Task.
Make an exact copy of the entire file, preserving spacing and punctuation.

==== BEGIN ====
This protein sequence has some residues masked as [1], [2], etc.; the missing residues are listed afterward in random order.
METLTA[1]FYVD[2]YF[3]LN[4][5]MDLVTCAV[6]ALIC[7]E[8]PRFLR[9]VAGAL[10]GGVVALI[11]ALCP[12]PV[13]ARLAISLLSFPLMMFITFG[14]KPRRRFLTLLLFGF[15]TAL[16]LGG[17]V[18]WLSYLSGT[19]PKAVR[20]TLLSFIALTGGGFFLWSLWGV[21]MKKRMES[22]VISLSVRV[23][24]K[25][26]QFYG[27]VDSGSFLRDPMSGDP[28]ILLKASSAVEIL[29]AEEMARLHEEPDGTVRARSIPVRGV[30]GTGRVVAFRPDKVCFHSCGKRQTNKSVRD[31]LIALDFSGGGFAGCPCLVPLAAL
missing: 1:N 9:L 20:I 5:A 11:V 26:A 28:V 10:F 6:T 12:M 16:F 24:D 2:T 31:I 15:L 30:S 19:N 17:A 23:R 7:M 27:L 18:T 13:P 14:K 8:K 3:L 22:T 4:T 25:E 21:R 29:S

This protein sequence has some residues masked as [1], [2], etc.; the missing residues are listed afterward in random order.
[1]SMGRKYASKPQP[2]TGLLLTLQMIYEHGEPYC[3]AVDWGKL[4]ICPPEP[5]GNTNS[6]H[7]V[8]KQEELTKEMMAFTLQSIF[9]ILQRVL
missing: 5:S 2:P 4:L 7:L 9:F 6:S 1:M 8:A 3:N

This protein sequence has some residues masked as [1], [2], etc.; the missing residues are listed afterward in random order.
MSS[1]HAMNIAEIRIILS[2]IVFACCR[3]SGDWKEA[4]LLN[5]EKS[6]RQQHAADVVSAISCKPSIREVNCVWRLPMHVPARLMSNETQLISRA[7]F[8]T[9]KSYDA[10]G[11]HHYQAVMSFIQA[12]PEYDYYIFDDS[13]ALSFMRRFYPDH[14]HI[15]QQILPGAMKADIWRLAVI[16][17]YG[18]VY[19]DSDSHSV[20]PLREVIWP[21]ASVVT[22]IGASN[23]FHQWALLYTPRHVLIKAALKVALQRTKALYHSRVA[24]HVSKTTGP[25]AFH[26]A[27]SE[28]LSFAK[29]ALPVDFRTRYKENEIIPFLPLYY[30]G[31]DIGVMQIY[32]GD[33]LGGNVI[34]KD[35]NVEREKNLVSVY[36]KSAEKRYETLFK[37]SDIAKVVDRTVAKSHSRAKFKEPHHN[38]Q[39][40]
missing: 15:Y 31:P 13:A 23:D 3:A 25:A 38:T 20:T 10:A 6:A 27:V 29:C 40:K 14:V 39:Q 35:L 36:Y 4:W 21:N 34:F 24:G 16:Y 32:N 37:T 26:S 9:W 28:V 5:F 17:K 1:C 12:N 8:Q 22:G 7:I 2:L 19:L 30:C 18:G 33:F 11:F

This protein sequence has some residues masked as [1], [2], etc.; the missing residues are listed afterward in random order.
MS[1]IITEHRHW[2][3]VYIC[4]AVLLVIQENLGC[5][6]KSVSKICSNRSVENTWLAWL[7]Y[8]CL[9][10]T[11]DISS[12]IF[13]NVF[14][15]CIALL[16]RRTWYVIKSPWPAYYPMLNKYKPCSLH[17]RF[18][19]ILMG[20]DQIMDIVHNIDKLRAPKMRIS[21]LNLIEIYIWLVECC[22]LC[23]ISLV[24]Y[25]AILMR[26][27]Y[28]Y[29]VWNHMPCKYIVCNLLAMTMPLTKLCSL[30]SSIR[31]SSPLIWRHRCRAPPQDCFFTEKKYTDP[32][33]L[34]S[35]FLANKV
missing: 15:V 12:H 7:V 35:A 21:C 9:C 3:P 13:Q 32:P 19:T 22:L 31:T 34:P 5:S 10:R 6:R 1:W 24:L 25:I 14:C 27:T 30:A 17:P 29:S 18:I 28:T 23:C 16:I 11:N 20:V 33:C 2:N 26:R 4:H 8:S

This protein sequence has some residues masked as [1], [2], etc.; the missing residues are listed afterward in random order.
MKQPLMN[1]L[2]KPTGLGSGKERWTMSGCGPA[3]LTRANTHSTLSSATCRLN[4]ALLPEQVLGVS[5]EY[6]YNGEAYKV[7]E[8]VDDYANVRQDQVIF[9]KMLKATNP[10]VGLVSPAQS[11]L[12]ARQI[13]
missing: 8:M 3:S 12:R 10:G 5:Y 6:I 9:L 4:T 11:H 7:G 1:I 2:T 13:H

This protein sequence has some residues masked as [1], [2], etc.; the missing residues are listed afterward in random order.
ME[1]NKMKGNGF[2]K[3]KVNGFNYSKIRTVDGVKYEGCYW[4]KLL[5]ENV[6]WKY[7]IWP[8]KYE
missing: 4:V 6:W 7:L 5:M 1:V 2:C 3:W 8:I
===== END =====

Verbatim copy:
This protein sequence has some residues masked as [1], [2], etc.; the missing residues are listed afterward in random order.
METLTA[1]FYVD[2]YF[3]LN[4][5]MDLVTCAV[6]ALIC[7]E[8]PRFLR[9]VAGAL[10]GGVVALI[11]ALCP[12]PV[13]ARLAISLLSFPLMMFITFG[14]KPRRRFLTLLLFGF[15]TAL[16]LGG[17]V[18]WLSYLSGT[19]PKAVR[20]TLLSFIALTGGGFFLWSLWGV[21]MKKRMES[22]VISLSVRV[23][24]K[25][26]QFYG[27]VDSGSFLRDPMSGDP[28]ILLKASSAVEIL[29]AEEMARLHEEPDGTVRARSIPVRGV[30]GTGRVVAFRPDKVCFHSCGKRQTNKSVRD[31]LIALDFSGGGFAGCPCLVPLAAL
missing: 1:N 9:L 20:I 5:A 11:V 26:A 28:V 10:F 6:T 12:M 16:F 24:D 2:T 31:I 15:L 30:S 19:N 17:A 23:R 7:M 27:L 18:T 13:P 14:K 8:K 3:L 22:T 4:T 25:E 21:R 29:S

This protein sequence has some residues masked as [1], [2], etc.; the missing residues are listed afterward in random order.
[1]SMGRKYASKPQP[2]TGLLLTLQMIYEHGEPYC[3]AVDWGKL[4]ICPPEP[5]GNTNS[6]H[7]V[8]KQEELTKEMMAFTLQSIF[9]ILQRVL
missing: 5:S 2:P 4:L 7:L 9:F 6:S 1:M 8:A 3:N

This protein sequence has some residues masked as [1], [2], etc.; the missing residues are listed afterward in random order.
MSS[1]HAMNIAEIRIILS[2]IVFACCR[3]SGDWKEA[4]LLN[5]EKS[6]RQQHAADVVSAISCKPSIREVNCVWRLPMHVPARLMSNETQLISRA[7]F[8]T[9]KSYDA[10]G[11]HHYQAVMSFIQA[12]PEYDYYIFDDS[13]ALSFMRRFYPDH[14]HI[15]QQILPGAMKADIWRLAVI[16][17]YG[18]VY[19]DSDSHSV[20]PLREVIWP[21]ASVVT[22]IGASN[23]FHQWALLYTPRHVLIKAALKVALQRTKALYHSRVA[24]HVSKTTGP[25]AFH[26]A[27]SE[28]LSFAK[29]ALPVDFRTRYKENEIIPFLPLYY[30]G[31]DIGVMQIY[32]GD[33]LGGNVI[34]KD[35]NVEREKNLVSVY[36]KSAEKRYETLFK[37]SDIAKVVDRTVAKSHSRAKFKEPHHN[38]Q[39][40]
missing: 15:Y 31:P 13:A 23:D 3:A 25:A 38:T 20:T 10:A 6:A 27:V 29:C 40:K 14:V 39:Q 35:L 36:Y 4:W 21:N 34:F 24:G 16:Y 32:N 37:T 26:S 9:W 28:V 5:F 17:K 1:C 12:N 8:Q 22:G 7:I 2:L 19:L 30:C 18:G 33:F 11:F

This protein sequence has some residues masked as [1], [2], etc.; the missing residues are listed afterward in random order.
MS[1]IITEHRHW[2][3]VYIC[4]AVLLVIQENLGC[5][6]KSVSKICSNRSVENTWLAWL[7]Y[8]CL[9][10]T[11]DISS[12]IF[13]NVF[14][15]CIALL[16]RRTWYVIKSPWPAYYPMLNKYKPCSLH[17]RF[18][19]ILMG[20]DQIMDIVHNIDKLRAPKMRIS[21]LNLIEIYIWLVECC[22]LC[23]ISLV[24]Y[25]AILMR[26][27]Y[28]Y[29]VWNHMPCKYIVCNLLAMTMPLTKLCSL[30]SSIR[31]SSPLIWRHRCRAPPQDCFFTEKKYTDP[32][33]L[34]S[35]FLANKV
missing: 15:V 12:H 7:V 35:A 21:C 9:C 3:P 13:Q 32:P 19:T 22:L 31:T 34:P 5:S 10:R 6:R 1:W 24:L 25:I 14:C 27:T 30:A 17:P 29:S 18:I 28:T 23:C 16:I 11:N 20:V 33:C 2:N 26:R 4:H 8:S

This protein sequence has some residues masked as [1], [2], etc.; the missing residues are listed afterward in random order.
MKQPLMN[1]L[2]KPTGLGSGKERWTMSGCGPA[3]LTRANTHSTLSSATCRLN[4]ALLPEQVLGVS[5]EY[6]YNGEAYKV[7]E[8]VDDYANVRQDQVIF[9]KMLKATNP[10]VGLVSPAQS[11]L[12]ARQI[13]
missing: 8:M 3:S 12:R 10:G 5:Y 6:I 9:L 4:T 11:H 7:G 1:I 2:T 13:H

This protein sequence has some residues masked as [1], [2], etc.; the missing residues are listed afterward in random order.
ME[1]NKMKGNGF[2]K[3]KVNGFNYSKIRTVDGVKYEGCYW[4]KLL[5]ENV[6]WKY[7]IWP[8]KYE
missing: 4:V 6:W 7:L 5:M 1:V 2:C 3:W 8:I